Why Gold Prices Melt After Fed Minutes Release


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Gold prices melted to a four-month low as the greenback surged after the Federal Reserve's minutes released Wednesday afternoon reignited fears that the central bank will start scaling back economic stimulus.

The minutes from the Fed's October meeting were about as clear as mud to even CNBC's commentators. But gold's high-volume sell-off suggests investors anticipate the central bank will reduce its $85 billion monthly bond-buying spree, known as quantitative easing, sooner than later.

Spot gold prices fell 2.5% to $1,243 an ounce in New York trading.

SPDR Gold Shares ( GLD ), tracking a 10th of an ounce of bullion, sank 2% to 120.09 on the stock market today .

Market Vectors Gold Miners ETF ( GDX ) tumbled 4% to 22.85 in above-average volume. PowerShares DB U.S. Dollar Index Bullish ( UUP ), measuring the greenback against a basket of major foreign currencies, popped 0.5% to 21.82 as it snapped a three-day losing streak.

Tapering Seen In January

"Any talk of less money in the system warrants a sell-off, but gold has been weak (already) like bonds," said Fitz Garrett, president of East Shore Partners, an economic research firm in Hauppauge, N.Y. The market also undergoes tax-loss selling toward the year's end he said.

GLD has tumbled 26% year to date, while GDX has plummeted 50%. Investors don't need much of a reason to dump gold, which had already been falling this year, James Koutoulas, CEO of Typhon Capital Management in Chicago, with $50 million in assets under management, said in an email. "I'll believe the taper when I see it," he wrote.

Ryan Sweet, a director at Moody's Analytics in Westchester, Pa., expects the Fed to start tapering bond purchases in January on expectations that the economy will strengthen into next year, contingent on the job market improving.

"The Fed has signaled change is coming," Sweet said. He believes the Fed is trying to stress that although it may scale back bond purchases, it will keep interest rates low for the foreseeable future.

Fed Chairman Ben Bernanke is unlikely to enact major policy changes before stepping down this year and will leave it to Fed Chair nominee Janet Yellen next year, said Ethan Anderson, senior portfolio manager at Rehmann Financial in Grand Rapids, Mich., with $1.2 billion in assets under management. He reasons that the Fed will have to tighten the spigots soon because the Treasury will issue less debt in response to lower federal deficit spending.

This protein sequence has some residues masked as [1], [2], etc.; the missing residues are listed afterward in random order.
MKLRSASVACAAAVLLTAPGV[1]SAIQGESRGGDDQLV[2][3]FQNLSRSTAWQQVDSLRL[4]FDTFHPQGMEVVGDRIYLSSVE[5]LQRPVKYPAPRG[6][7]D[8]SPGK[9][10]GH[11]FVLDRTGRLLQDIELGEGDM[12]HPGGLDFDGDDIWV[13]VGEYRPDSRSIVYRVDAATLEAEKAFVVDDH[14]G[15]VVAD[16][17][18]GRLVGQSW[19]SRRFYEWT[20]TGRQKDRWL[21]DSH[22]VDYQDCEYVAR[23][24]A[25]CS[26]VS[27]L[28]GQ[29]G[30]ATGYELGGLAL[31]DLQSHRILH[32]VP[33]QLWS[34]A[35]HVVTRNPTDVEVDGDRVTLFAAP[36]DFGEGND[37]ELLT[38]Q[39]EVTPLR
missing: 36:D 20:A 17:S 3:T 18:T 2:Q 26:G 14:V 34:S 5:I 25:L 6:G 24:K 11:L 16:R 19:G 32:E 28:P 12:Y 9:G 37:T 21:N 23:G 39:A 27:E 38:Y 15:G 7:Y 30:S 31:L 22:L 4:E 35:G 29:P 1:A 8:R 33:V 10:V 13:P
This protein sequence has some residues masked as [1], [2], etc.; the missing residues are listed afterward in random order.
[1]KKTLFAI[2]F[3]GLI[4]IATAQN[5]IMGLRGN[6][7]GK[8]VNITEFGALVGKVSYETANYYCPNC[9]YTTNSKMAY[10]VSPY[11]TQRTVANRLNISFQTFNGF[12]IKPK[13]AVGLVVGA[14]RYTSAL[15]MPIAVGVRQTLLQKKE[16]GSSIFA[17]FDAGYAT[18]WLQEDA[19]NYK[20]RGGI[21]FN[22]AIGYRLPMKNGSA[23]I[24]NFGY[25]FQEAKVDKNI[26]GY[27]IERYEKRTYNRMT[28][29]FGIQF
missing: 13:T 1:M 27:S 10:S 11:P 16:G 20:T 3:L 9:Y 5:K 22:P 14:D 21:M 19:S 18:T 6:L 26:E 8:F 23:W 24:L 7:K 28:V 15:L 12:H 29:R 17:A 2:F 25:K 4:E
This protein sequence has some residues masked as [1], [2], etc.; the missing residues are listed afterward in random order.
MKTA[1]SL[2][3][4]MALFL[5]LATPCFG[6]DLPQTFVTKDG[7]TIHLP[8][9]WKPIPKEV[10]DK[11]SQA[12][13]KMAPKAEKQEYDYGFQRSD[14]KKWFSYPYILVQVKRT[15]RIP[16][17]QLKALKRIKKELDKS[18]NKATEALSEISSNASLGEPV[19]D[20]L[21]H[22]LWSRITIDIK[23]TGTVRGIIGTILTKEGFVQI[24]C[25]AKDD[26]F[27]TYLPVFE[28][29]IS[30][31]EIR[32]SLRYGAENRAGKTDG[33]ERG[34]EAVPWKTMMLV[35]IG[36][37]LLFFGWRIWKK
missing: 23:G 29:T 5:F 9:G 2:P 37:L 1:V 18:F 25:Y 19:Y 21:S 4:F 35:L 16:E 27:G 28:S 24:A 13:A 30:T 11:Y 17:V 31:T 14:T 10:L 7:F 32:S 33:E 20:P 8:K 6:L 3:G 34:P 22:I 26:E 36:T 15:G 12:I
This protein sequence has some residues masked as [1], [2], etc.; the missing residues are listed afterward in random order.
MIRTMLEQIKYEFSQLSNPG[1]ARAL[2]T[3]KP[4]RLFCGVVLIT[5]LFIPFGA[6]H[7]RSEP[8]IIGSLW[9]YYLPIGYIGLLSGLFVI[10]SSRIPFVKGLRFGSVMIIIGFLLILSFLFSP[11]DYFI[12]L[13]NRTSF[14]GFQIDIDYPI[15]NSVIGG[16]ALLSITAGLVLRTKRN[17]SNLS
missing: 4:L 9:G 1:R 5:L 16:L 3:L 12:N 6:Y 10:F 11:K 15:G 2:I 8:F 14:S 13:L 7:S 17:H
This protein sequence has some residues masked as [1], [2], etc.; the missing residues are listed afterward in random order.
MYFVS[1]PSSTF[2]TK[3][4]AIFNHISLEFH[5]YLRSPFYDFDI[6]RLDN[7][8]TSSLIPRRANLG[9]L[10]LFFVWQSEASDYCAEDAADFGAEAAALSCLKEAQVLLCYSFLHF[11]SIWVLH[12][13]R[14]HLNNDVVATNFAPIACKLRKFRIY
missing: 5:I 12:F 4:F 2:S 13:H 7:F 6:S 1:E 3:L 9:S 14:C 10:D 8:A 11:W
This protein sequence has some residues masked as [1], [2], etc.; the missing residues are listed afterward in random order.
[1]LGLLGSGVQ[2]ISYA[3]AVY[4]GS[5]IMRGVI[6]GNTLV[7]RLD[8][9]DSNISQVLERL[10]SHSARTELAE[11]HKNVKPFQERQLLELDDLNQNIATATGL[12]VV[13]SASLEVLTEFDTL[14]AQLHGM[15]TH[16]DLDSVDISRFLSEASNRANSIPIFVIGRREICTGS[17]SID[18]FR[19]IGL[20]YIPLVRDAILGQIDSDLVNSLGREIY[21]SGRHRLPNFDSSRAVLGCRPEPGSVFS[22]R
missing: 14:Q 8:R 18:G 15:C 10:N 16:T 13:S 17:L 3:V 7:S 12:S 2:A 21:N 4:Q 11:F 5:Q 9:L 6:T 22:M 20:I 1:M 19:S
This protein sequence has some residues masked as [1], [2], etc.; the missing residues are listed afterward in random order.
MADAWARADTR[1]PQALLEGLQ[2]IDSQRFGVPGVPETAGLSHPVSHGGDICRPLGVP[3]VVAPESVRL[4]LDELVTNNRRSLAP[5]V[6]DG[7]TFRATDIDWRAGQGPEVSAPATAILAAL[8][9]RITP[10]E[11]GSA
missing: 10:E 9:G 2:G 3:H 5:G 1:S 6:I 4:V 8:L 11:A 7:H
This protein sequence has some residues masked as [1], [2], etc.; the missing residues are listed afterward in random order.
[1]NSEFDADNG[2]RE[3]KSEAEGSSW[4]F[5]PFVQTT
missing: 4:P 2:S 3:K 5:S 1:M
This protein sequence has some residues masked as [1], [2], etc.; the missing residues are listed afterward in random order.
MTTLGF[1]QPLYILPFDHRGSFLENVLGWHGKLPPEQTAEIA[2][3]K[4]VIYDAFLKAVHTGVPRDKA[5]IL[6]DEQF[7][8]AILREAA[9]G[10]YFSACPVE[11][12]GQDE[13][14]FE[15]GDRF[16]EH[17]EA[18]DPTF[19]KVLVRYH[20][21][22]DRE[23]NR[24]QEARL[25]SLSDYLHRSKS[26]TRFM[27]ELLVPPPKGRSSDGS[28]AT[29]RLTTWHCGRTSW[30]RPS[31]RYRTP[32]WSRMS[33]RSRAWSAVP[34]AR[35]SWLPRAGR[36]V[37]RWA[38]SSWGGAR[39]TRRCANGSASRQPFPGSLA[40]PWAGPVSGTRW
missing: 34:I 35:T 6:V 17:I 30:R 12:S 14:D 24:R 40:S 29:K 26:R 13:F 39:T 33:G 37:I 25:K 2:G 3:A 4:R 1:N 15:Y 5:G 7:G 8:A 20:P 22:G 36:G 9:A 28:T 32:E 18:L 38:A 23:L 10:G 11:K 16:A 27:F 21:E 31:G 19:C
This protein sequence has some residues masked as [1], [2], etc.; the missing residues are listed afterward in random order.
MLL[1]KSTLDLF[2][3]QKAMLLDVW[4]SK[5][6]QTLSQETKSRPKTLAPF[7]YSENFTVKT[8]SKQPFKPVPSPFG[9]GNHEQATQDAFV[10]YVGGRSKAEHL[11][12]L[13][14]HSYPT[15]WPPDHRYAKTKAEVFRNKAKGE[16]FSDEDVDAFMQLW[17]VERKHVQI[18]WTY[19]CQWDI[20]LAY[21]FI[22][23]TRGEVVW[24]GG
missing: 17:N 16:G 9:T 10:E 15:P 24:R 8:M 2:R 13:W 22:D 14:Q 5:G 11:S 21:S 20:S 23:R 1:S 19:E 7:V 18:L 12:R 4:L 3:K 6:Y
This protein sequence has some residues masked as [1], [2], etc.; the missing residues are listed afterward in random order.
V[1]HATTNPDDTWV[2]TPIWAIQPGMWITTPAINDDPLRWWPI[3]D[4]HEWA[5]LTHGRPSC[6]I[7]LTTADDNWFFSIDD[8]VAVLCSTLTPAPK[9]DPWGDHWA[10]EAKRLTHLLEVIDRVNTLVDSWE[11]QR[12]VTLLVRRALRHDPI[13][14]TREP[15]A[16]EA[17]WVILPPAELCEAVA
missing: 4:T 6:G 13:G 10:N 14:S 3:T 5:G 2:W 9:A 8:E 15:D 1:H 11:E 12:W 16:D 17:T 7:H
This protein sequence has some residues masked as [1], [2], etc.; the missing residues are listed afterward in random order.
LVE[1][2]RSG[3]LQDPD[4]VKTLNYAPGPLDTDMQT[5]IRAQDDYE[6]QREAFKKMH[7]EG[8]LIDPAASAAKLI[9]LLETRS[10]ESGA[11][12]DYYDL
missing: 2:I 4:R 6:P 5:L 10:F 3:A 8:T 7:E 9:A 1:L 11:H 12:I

"The Fed will have to taper because there may not be enough debt out there to purchase," Anderson said.

The Case For QEternity

On the other hand, critics of the Fed doubt the Fed could ever take the economy off its easy-money meds. The minute the Fed scales back its monthly bond-buying program, the stock market and housing would collapse, while interest rates and gold prices would skyrocket, said Peter Schiff, an economist and president of Euro Pacific Capital in Westport, Conn.

Not only will the Fed have to continue its stimulus program, it will have to boost the bond-buying spree to $100 billion a month to support the economic recovery, Schiff said. "They can't admit that the economy that they created is unsustainable if they taper. They have to maintain the illusion that the recovery is real."

The economy is worse off now than in September, Schiff contends, citing weak home sales and consumer confidence among other economic indicators. Existing home sales fell 3.2% in October (month-on-month) to a lower-than-expected annual rate of 5.12 million units -- their lowest level since June -- the National Association of Realtors reported Wednesday.

The consensus forecast sales to dip to 5.13 million units. Sales growth decelerated to 6% year over year as interest rates rose and the median home price climbed nearly 13% year over year to $199,500.

Consumer confidence fell to a two-year low, according to the monthly Discover U.S. Spending Monitor, released last week. A Gallup poll this month showed retailers expect flat sales this holiday season amid high unemployment and rising health care costs.

Silver Prices

Silver prices slipped 2.4% to $19.90 an ounce.

IShares Silver Trust ( SLV ) declined 2% to 19.14. It's slumped 35% this year.

Global X Silver Miners ETF ( SIL ) gave back 3% to 11.60, leaving it with a 52% loss year to date.

Follow Trang Ho on Twitter @IBD_THo .

The views and opinions expressed herein are the views and opinions of the author and do not necessarily reflect those of Nasdaq, Inc.

This article appears in: Investing ETFs
Referenced Stocks: GDX , GLD , SIL , SLV , UUP

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